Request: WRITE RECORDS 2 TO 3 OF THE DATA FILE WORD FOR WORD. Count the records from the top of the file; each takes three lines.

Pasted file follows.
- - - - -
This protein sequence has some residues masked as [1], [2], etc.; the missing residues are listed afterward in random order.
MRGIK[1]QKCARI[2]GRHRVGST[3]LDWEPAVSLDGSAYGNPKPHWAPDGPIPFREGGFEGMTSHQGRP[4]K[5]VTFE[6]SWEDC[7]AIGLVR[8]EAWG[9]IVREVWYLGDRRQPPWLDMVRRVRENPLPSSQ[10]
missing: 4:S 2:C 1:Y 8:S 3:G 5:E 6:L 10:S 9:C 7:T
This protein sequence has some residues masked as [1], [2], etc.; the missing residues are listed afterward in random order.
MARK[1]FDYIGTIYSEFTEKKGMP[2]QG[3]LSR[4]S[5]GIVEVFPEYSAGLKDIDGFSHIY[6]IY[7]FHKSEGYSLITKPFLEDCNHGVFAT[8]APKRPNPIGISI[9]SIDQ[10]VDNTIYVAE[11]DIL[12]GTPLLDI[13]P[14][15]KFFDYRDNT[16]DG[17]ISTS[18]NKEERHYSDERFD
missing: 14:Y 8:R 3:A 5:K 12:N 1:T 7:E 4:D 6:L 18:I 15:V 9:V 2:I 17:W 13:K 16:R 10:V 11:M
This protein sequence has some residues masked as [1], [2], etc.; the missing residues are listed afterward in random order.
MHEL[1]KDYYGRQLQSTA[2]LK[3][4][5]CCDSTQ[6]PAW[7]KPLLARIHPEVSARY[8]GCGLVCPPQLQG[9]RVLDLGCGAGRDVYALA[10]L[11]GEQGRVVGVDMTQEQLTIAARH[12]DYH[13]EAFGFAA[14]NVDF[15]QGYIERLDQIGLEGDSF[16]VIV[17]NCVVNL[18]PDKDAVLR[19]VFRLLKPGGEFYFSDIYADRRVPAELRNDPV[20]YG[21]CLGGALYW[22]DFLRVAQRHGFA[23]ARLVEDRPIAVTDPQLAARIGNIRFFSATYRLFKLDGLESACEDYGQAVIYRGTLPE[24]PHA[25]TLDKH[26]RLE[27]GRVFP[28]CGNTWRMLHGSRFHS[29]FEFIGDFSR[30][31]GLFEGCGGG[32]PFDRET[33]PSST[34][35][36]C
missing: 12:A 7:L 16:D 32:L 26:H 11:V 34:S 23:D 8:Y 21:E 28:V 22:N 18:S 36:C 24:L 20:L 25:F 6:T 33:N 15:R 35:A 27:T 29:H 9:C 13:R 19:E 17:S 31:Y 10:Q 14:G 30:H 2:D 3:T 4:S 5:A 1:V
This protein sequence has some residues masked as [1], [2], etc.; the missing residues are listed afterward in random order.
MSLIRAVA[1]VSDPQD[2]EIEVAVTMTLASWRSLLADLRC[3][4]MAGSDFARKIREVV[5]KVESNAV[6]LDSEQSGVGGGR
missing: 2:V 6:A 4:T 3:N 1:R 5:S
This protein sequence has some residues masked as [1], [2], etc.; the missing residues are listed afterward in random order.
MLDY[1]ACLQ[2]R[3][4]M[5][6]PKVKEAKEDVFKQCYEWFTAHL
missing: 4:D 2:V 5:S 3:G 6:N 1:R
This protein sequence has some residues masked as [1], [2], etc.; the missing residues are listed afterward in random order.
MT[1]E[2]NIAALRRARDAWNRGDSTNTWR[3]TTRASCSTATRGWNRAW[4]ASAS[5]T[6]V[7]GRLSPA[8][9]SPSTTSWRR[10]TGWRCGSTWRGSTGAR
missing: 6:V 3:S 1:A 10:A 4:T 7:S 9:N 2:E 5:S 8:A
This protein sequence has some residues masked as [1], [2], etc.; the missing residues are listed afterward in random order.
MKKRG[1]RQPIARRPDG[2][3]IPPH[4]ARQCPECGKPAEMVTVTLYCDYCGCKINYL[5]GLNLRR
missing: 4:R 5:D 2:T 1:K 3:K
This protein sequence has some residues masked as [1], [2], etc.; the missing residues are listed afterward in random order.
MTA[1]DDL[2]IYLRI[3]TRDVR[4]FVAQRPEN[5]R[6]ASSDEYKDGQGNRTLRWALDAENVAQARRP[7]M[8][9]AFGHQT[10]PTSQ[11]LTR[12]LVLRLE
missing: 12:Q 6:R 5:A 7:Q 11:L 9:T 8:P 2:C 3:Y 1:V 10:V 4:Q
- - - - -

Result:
This protein sequence has some residues masked as [1], [2], etc.; the missing residues are listed afterward in random order.
MARK[1]FDYIGTIYSEFTEKKGMP[2]QG[3]LSR[4]S[5]GIVEVFPEYSAGLKDIDGFSHIY[6]IY[7]FHKSEGYSLITKPFLEDCNHGVFAT[8]APKRPNPIGISI[9]SIDQ[10]VDNTIYVAE[11]DIL[12]GTPLLDI[13]P[14][15]KFFDYRDNT[16]DG[17]ISTS[18]NKEERHYSDERFD
missing: 14:Y 8:R 3:A 5:K 12:N 1:T 7:E 4:D 6:L 18:I 15:V 9:V 2:I 17:W 13:K 16:R 10:V 11:M
This protein sequence has some residues masked as [1], [2], etc.; the missing residues are listed afterward in random order.
MHEL[1]KDYYGRQLQSTA[2]LK[3][4][5]CCDSTQ[6]PAW[7]KPLLARIHPEVSARY[8]GCGLVCPPQLQG[9]RVLDLGCGAGRDVYALA[10]L[11]GEQGRVVGVDMTQEQLTIAARH[12]DYH[13]EAFGFAA[14]NVDF[15]QGYIERLDQIGLEGDSF[16]VIV[17]NCVVNL[18]PDKDAVLR[19]VFRLLKPGGEFYFSDIYADRRVPAELRNDPV[20]YG[21]CLGGALYW[22]DFLRVAQRHGFA[23]ARLVEDRPIAVTDPQLAARIGNIRFFSATYRLFKLDGLESACEDYGQAVIYRGTLPE[24]PHA[25]TLDKH[26]RLE[27]GRVFP[28]CGNTWRMLHGSRFHS[29]FEFIGDFSR[30][31]GLFEGCGGG[32]PFDRET[33]PSST[34][35][36]C
missing: 12:A 7:L 16:D 32:L 26:H 11:V 34:S 23:D 8:Y 21:E 28:V 22:N 18:S 36:C 24:L 20:L 25:F 6:T 33:N 15:R 35:A 27:T 29:H 9:C 13:R 19:E 17:S 31:Y 10:Q 14:G 30:H 2:D 3:T 4:S 5:A 1:V